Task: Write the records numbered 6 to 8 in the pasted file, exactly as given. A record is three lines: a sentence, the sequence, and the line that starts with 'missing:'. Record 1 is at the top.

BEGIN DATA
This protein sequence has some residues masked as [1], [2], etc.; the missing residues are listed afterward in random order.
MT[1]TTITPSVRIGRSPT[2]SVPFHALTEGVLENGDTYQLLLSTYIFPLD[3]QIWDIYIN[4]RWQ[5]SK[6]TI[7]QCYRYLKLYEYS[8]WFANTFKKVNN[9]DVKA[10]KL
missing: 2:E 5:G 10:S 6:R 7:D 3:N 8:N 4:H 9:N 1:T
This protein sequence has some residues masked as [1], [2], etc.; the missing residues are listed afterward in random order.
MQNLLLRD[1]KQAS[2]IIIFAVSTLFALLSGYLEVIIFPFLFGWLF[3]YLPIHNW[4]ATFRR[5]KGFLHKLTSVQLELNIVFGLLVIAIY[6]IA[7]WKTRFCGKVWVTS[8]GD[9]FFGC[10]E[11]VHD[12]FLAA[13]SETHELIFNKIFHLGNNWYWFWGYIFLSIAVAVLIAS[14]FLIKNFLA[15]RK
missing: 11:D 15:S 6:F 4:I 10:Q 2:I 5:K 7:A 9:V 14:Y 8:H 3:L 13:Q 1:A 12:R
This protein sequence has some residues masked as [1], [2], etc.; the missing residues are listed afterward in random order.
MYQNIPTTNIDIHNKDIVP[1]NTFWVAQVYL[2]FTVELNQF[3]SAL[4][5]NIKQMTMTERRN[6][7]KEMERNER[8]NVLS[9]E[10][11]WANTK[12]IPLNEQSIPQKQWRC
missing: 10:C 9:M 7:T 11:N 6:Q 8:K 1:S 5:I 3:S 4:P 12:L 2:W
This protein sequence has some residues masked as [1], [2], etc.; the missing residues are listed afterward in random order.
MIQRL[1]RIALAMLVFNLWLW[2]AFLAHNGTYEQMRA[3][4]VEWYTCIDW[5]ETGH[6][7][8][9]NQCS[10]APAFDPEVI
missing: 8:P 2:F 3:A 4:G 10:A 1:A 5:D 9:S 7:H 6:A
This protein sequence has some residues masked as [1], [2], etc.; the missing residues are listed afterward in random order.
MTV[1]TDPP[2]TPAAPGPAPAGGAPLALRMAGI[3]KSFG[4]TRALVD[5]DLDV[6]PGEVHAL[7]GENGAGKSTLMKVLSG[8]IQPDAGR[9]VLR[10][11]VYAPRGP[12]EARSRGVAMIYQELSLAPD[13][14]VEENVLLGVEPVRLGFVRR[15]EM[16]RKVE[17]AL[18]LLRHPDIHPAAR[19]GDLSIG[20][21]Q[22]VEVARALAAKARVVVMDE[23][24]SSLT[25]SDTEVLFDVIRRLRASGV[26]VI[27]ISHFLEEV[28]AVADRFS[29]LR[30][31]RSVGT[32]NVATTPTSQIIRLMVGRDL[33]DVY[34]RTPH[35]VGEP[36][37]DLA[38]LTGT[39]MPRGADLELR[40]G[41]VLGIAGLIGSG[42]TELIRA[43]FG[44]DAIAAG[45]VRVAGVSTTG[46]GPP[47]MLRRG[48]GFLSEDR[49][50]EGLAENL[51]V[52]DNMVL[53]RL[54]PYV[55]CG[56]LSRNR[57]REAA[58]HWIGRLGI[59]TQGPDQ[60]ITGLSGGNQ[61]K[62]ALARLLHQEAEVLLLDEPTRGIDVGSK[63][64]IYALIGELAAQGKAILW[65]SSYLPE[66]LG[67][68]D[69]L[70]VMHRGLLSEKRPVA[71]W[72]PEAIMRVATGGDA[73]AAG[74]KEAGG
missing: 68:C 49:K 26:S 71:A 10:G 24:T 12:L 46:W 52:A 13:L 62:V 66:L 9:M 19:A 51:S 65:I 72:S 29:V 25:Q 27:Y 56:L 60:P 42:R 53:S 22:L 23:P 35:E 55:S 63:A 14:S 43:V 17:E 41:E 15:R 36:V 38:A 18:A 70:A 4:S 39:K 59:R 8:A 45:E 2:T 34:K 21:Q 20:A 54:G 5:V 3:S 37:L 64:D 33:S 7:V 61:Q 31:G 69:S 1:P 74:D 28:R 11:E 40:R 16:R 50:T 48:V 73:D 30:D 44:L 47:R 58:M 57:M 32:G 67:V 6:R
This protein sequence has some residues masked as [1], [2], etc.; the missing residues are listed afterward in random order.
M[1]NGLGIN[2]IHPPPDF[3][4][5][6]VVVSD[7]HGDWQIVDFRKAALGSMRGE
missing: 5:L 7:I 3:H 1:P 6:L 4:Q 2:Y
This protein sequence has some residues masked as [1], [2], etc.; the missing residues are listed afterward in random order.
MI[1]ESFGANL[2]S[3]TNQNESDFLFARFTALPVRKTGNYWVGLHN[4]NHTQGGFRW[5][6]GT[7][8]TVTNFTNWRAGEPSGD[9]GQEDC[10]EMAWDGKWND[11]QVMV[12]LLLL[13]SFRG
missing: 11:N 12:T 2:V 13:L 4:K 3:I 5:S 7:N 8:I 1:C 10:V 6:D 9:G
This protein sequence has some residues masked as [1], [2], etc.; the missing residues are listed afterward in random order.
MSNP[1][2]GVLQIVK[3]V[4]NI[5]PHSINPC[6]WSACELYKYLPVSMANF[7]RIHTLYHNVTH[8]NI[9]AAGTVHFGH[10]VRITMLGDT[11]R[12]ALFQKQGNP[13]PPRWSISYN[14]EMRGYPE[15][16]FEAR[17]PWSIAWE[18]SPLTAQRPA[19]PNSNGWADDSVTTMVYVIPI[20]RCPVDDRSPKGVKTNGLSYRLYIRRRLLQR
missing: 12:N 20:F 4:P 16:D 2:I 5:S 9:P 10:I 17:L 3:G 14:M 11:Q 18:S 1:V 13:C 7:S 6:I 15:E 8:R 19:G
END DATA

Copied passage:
This protein sequence has some residues masked as [1], [2], etc.; the missing residues are listed afterward in random order.
M[1]NGLGIN[2]IHPPPDF[3][4][5][6]VVVSD[7]HGDWQIVDFRKAALGSMRGE
missing: 5:L 7:I 3:H 1:P 6:L 4:Q 2:Y
This protein sequence has some residues masked as [1], [2], etc.; the missing residues are listed afterward in random order.
MI[1]ESFGANL[2]S[3]TNQNESDFLFARFTALPVRKTGNYWVGLHN[4]NHTQGGFRW[5][6]GT[7][8]TVTNFTNWRAGEPSGD[9]GQEDC[10]EMAWDGKWND[11]QVMV[12]LLLL[13]SFRG
missing: 11:N 12:T 2:V 13:L 4:K 3:I 5:S 7:N 8:I 1:C 10:V 6:D 9:G
This protein sequence has some residues masked as [1], [2], etc.; the missing residues are listed afterward in random order.
MSNP[1][2]GVLQIVK[3]V[4]NI[5]PHSINPC[6]WSACELYKYLPVSMANF[7]RIHTLYHNVTH[8]NI[9]AAGTVHFGH[10]VRITMLGDT[11]R[12]ALFQKQGNP[13]PPRWSISYN[14]EMRGYPE[15][16]FEAR[17]PWSIAWE[18]SPLTAQRPA[19]PNSNGWADDSVTTMVYVIPI[20]RCPVDDRSPKGVKTNGLSYRLYIRRRLLQR
missing: 12:N 20:F 4:P 16:D 2:I 5:S 9:P 10:I 17:L 3:G 14:M 11:Q 18:S 1:V 13:C 7:S 6:I 15:E 8:R 19:G